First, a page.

Charlie Conerly
refer to caption
Conerly with the Giants
No. 42
Personal information
Born:(1921-09-19)September 19, 1921
Clarksdale, Mississippi
Died:February 13, 1996(1996-02-13) (aged 74)
Memphis, Tennessee
Height:6 ft 1 in (1.85 m)
Weight:185 lb (84 kg)
Career information
College:Ole Miss
NFL Draft:1945 / Round: 13 / Pick: 127
Career history
Career highlights and awards
Career NFL statistics
Passing yards:19,488
Passer rating:68.2
Player stats at

Charles Albert Conerly Jr. (September 19, 1921 – February 13, 1996) was an American football quarterback in the National Football League (NFL) for the New York Giants from 1948 through 1961. Conerly was inducted into the College Football Hall of Fame in 1966. He was married to Perian Conerly, a sports columnist for The New York Times.

College career

1947 Ole Miss media guide featuring Charlie Conerly (left) and coach Johnny Vaught (right).
1947 Ole Miss media guide featuring Charlie Conerly (left) and coach Johnny Vaught (right).

Conerly attended and played college football at the University of Mississippi (Ole Miss). He started at Ole Miss in 1942, but left to serve as a Marine in the South Pacific during World War II where he fought in the Battle of Guam.[1][2]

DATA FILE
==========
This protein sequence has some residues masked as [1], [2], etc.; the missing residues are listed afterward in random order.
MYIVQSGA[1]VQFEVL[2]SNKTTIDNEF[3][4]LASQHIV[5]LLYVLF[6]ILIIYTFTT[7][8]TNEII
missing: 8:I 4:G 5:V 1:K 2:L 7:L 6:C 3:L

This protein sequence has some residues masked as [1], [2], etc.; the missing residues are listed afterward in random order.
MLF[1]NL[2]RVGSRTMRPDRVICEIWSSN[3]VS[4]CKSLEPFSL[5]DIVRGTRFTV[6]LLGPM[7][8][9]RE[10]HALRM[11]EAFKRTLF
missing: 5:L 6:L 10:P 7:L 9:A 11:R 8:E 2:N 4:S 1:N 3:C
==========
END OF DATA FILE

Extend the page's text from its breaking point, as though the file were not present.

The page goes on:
He returned to Mississippi in 1946 and led the team to their first Southeastern Conference (SEC) championship in 1947. During that season, he led the nation in pass completions with 133, rushed for nine touchdowns and passed for 18 more, was a consensus All-American selection, and was named Player of the Year by the Helms Athletic Foundation.[2] He played the halfback position for the Rebels. He earned consensus All-America in 1947 when he led the Rebels to a record of 9–2 including a 13–9 win over TCU in the Delta Bowl at Crump Stadium in Memphis, Tennessee.[citation needed]

Conerly's 1947 squad had upset wins over Kentucky (14–7 in Oxford), Florida (14–6 in Jacksonville, Florida), LSU (20–18 in Baton Rouge), and Tennessee (43–13 in Memphis). He placed fourth in the Heisman Trophy balloting and was a two-time All SEC performer. He was named Player of the Year and Back of the Year of the SEC in 1947. He set numerous school records and still ranked 12th in 2008 in career total offense with 3,076 yards. He was ranked 12th in career passing with 2,313 yards and 26 TDs.[citation needed]

Conerly also played baseball at Ole Miss, where he hit .467 in 1948 and was offered a professional contract.[2]

Professional career

Conerly was drafted in the 13th round of the 1945 NFL Draft by the Washington Redskins. He played his entire career with the New York Giants as a quarterback, where he was a two-time Pro Bowl selection in 1950 and 1956 and was NFL's Most Valuable Player in 1959 by the Newspaper Enterprise Association.[2] Conerly was named NFL "Rookie of the Year" in 1948, a season when he set many Giants rookie franchise records that still stand. He led the Giants to three NFL Championship games in four seasons (1956, 1958–1959), including a 47–7 victory over the Chicago Bears in the 1956 NFL Championship Game. During his professional career, he earned the alliterative nickname "Chucking Charlie Conerly".